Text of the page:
In the development group, pioglitazone increased β-cell function from 36.9 to 49.2, a relative increase of 33.4%, and increased insulin sensitivity from 61.4 to 79.3, a relative increase of 29.1%. Since we now had a calculated generic change in insulin sensitivity with an associated β-cell functional change, we were able to partition the site of resistance to test three hypotheses (Fig. 2):
That insulin resistance change with pioglitazone is equally partitioned between the liver and the periphery. Whence we set hepatic insulin sensitivity increase by 29.1% and peripheral insulin sensitivity increase by 29.1% with β-cell function increased by 33.4% (variables L5 = 129.1%, PE5 = 129.1%, P1 = 133.4%).
That insulin resistance change with pioglitazone is only sited at the liver. Whence we set hepatic insulin sensitivity increase by 58.2%, peripheral insulin sensitivity unchanged, and β-cell function increase by 33.4% (variables L5 = 158.2%, PE5 = 100.0%, P1 = 133.4%).
That insulin resistance change with pioglitazone is only sited at the periphery. Whence we set peripheral insulin sensitivity increase by 58.2%, hepatic insulin sensitivity unchanged, and β-cell function increase by 33.4% (variables L5 = 100.0%, PE5 = 158.2%, P1 = 133.4%).
The predicted change in glucose and the change in insulin from these hypotheses were contrasted with the observed values from the verification group using Bland-Altman plots and F tests for model fit. The Bland-Altman plots did not show significant differentiation between the models. F test (Table 2) demonstrated that the second hypothesis—maximal hepatic insulin sensitivity—was found to be the model with the best fit to the observed data. The F statistics for linearity were 139 and 259 (with 668 df) (significance P < 0.001) for glucose and insulin, respectively.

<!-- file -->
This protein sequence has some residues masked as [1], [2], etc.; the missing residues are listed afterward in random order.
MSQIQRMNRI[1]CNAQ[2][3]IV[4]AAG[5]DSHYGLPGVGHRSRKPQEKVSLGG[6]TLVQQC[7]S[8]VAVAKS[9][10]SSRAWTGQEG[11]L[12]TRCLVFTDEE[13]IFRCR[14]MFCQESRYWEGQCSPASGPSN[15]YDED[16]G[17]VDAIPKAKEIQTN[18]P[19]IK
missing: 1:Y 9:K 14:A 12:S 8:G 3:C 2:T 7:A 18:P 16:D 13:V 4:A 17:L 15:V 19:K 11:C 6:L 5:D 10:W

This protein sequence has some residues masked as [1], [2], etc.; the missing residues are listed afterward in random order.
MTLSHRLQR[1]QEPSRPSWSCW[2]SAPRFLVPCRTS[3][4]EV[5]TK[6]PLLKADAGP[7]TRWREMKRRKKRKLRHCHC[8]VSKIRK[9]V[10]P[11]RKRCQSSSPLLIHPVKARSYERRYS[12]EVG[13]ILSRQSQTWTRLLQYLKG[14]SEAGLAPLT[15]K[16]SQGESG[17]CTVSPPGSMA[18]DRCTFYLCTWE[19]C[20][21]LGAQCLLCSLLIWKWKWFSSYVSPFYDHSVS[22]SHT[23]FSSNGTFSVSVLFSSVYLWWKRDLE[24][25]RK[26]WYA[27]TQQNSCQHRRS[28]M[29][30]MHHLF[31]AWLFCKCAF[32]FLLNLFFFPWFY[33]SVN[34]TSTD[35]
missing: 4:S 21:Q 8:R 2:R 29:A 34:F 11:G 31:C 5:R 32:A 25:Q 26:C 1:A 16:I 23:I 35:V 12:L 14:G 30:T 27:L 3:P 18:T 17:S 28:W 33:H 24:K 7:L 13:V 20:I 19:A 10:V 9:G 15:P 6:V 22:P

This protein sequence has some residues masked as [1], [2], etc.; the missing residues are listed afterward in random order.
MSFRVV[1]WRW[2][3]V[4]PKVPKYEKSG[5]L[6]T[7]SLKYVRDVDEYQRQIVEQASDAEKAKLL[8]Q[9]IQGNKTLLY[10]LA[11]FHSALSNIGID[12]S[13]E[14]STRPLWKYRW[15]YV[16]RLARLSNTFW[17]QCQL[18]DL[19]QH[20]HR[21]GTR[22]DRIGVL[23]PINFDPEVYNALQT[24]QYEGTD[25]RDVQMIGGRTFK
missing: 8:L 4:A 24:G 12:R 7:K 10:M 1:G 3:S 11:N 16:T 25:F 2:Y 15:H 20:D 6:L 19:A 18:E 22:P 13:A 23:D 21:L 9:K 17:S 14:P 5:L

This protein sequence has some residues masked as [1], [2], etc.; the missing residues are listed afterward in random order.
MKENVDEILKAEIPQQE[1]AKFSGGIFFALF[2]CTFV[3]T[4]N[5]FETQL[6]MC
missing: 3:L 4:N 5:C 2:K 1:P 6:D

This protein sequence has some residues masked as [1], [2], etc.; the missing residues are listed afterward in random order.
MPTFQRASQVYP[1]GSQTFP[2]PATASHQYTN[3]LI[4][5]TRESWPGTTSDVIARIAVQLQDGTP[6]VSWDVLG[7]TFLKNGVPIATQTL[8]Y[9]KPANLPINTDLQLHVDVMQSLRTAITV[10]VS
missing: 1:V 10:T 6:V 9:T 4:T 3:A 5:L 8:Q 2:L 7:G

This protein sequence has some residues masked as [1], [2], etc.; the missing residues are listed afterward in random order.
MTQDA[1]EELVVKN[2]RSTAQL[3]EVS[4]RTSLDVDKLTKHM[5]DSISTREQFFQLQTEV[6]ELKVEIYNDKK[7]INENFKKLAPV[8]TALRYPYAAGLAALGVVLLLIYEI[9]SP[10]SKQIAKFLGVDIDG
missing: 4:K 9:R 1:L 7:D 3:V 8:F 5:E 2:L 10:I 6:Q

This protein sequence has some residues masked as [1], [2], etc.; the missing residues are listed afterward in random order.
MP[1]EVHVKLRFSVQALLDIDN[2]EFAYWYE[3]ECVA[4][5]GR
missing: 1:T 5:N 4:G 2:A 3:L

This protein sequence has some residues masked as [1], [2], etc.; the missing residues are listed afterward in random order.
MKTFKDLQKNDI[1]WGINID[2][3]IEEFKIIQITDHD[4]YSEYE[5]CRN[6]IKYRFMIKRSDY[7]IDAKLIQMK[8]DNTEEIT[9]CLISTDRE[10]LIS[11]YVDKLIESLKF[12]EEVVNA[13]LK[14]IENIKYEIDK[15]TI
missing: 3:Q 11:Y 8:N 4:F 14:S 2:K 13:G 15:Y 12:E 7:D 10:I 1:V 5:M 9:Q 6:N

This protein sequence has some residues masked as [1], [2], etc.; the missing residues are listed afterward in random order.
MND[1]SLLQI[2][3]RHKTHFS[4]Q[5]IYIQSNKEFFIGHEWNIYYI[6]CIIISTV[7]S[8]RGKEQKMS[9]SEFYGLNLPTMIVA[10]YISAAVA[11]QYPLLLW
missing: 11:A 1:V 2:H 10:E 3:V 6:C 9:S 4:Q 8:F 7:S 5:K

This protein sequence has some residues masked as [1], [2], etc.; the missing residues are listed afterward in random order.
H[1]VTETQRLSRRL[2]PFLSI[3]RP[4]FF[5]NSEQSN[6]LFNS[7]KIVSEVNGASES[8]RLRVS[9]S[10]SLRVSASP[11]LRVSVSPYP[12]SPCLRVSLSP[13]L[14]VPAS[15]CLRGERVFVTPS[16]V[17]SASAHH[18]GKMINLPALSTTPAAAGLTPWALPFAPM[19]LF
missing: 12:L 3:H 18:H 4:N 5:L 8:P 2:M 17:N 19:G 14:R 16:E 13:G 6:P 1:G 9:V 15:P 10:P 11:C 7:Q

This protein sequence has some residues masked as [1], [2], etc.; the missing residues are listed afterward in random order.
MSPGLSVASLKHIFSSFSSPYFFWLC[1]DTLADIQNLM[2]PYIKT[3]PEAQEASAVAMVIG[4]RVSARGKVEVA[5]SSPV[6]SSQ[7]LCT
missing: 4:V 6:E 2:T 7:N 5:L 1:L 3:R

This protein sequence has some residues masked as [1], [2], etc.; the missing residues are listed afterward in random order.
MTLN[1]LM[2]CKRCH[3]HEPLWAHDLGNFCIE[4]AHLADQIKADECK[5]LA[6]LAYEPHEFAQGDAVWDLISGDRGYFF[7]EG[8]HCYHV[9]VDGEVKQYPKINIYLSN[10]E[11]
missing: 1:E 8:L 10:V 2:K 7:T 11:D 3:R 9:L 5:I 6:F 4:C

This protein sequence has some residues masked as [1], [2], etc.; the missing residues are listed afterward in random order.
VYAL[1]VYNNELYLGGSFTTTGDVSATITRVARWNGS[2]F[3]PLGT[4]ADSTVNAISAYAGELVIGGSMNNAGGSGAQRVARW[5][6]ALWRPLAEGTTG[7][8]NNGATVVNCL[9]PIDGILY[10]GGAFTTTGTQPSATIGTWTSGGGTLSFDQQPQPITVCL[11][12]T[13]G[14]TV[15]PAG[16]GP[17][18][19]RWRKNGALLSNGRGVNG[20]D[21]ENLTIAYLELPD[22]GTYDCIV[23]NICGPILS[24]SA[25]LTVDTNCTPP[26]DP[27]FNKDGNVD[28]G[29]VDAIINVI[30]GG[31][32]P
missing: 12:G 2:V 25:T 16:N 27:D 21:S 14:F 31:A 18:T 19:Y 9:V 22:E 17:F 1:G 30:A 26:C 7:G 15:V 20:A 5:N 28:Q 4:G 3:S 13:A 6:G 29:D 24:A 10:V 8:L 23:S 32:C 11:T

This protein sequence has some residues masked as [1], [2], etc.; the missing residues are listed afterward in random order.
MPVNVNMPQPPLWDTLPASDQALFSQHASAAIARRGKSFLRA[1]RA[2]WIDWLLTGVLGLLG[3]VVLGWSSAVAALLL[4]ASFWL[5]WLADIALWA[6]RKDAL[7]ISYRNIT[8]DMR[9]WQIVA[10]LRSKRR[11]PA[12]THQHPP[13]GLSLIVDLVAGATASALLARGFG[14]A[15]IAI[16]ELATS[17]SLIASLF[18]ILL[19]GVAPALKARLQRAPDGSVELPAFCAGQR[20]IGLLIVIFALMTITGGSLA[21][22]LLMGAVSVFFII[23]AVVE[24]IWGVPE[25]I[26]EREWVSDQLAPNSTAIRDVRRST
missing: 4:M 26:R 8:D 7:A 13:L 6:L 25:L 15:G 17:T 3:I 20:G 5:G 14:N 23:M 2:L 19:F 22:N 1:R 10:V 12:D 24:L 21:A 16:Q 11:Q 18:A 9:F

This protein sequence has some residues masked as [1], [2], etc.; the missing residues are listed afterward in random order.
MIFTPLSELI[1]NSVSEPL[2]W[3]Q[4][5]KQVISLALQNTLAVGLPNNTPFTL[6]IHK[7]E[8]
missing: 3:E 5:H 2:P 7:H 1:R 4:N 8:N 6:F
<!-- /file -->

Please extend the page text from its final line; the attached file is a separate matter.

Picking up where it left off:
Quantitative model usage: the effect of glucose reabsorption inhibitors
iHOMA2 predicted that a decrease by 20% in the renal excretion threshold using 5 mg dapagliflozin treatment over 2 weeks would result in a decrease in mean (SD) glucose of 1.1 (0.3) mmol/L in the study subjects. Data extracted from published literature on dapagliflozin (5-mg dose) reported a similar change in mean glucose of 0.9 mmol/L in their subjects after 2 weeks. There was no significant difference between the model and the observed data. There are no published data on changes in insulin, so these could not be compared.
Although the model and observed results were broadly concordant, further manipulation of the iHOMA2 models renal excretion threshold variable (R4) suggested that alteration of the renal threshold by 17% (R4 = 117%) gave the closest approximation for the observed mean decrease of 0.9 mmol/L in glucose.
iHOMA2 is an extension of HOMA2 that enables the interactive modeling of physiology and treatment effects. It is now possible to use more of the potential of the structural basis of the model through the 24 interactive variables. This circumvents a drawback of HOMA2, namely, that this model does not allow individual compartmental or biological variables to be specified even when these are known. iHOMA2 can be used in default mode (for comparison with all published data using HOMA and HOMA2); in analytic mode, which allows %B and %S to be calculated from fasting insulin and glucose; or in predictive mode that allows fasting insulin and glucose to be calculated from %B and %S.